Cocaine / Crack
Cocaine is a stimulant drug. Stimulants make people feel more alert and energetic. Cocaine can also make people feel euphoric, or “high.” Pure cocaine was first isolated from the leaves of the coca bush in 1860. As cocaine use increased, people began to discover its dangers. Cheaper “crack” cocaine became available in the 1980s.
Canada has laws restricting the importation, manufacture, sale and possession of cocaine.
Cocaine hydrochloride—the form in which cocaine is snorted or injected—is a white crystalline powder. It is sometimes “cut,” or mixed, with things that look like it, such as cornstarch or talcum powder, or with other drugs, such as local anesthetics or amphetamines. The base form of cocaine can be chemically processed to produce forms of cocaine that can be smoked. These forms, known as “freebase” and “crack,” look like crystals or rocks.
Cocaine is often used with other drugs, especially alcohol and marijuana. Cocaine and heroin, mixed and dissolved for injection, is called a “speedball.”
Effects of Use:
- Increase heart rate, blood pressure, and body temperature
- Heightened senses (sound, touch, sight and sexuality)
- Reduced Hunger and need for sleep
- Increase nervousness
What are the long-term effects of taking cocaine?
Cocaine increases the same chemicals in the brain that make people feel good when they eat, drink or have sex. Regular cocaine use can cause lasting changes in this “reward system” of the brain, which may lead to addiction. Craving and psychiatric symptoms may continue even after drug use stops.
Regular long-term use of cocaine is associated with many serious health and behavior problems. For example:
- Snorting cocaine can cause sinus infections and loss of smell. It can damage tissues in the nose and cause holes in the bony separation between the nostrils inside the nose.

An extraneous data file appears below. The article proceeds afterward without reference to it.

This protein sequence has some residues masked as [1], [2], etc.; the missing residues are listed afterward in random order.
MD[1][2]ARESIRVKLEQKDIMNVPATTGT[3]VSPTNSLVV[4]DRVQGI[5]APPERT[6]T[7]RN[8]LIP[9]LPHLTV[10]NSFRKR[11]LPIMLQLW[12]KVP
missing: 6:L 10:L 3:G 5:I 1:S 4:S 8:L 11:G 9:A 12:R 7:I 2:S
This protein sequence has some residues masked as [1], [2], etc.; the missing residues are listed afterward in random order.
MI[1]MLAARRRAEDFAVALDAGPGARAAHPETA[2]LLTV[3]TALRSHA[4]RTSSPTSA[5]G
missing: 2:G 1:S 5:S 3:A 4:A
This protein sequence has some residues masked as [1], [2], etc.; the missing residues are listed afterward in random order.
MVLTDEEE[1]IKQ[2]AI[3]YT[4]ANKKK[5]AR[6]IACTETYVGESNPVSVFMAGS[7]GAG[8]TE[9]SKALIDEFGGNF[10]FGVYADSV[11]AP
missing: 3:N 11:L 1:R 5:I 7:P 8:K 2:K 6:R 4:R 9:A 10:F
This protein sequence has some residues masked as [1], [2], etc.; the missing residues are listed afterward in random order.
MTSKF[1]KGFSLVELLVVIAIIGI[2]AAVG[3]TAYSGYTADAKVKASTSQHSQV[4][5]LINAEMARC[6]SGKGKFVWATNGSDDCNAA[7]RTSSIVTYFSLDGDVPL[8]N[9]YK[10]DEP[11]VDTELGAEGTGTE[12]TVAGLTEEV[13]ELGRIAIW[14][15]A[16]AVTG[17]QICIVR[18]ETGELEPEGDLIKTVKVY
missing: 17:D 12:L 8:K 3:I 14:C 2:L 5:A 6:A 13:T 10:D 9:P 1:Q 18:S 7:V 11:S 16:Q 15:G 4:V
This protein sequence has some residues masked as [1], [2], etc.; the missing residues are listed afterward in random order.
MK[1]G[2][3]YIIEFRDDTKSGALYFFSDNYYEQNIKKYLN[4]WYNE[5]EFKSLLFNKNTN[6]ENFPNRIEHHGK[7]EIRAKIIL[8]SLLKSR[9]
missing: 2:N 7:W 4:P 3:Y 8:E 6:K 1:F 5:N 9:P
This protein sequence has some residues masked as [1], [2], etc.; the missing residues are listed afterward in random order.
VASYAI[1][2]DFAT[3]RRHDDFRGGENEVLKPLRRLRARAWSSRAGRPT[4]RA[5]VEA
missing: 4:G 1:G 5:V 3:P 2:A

- Smoking cocaine can damage the lungs and cause “crack lung.” Symptoms include severe chest pains, breathing problems and fever. Crack lung can be fatal.
- Injection can cause infections from used needles or impurities in the drug. Sharing needles can also cause hepatitis or HIV infection.
- Cocaine use in pregnancy may increase risk of miscarriage and premature delivery. It also increases the chance that the baby will be born underweight. Because women who use cocaine during pregnancy often also use alcohol, nicotine and other drugs, we do not fully know the extent of the effects of cocaine use on the baby.
- Cocaine use while breastfeeding transmits cocaine to the nursing child. This exposes the baby to all the effects and risks of cocaine use.
- Cocaine use is linked with risk-taking and violent behaviors. It is also linked to poor concentration and judgment, increasing risk of injury and sexually transmitted disease.
- Chronic use can cause severe psychiatric symptoms, including psychosis, anxiety, depression and paranoia.
Chronic use can also cause weight loss, malnutrition, poor health, sexual problems, infertility and loss of social and financial supports.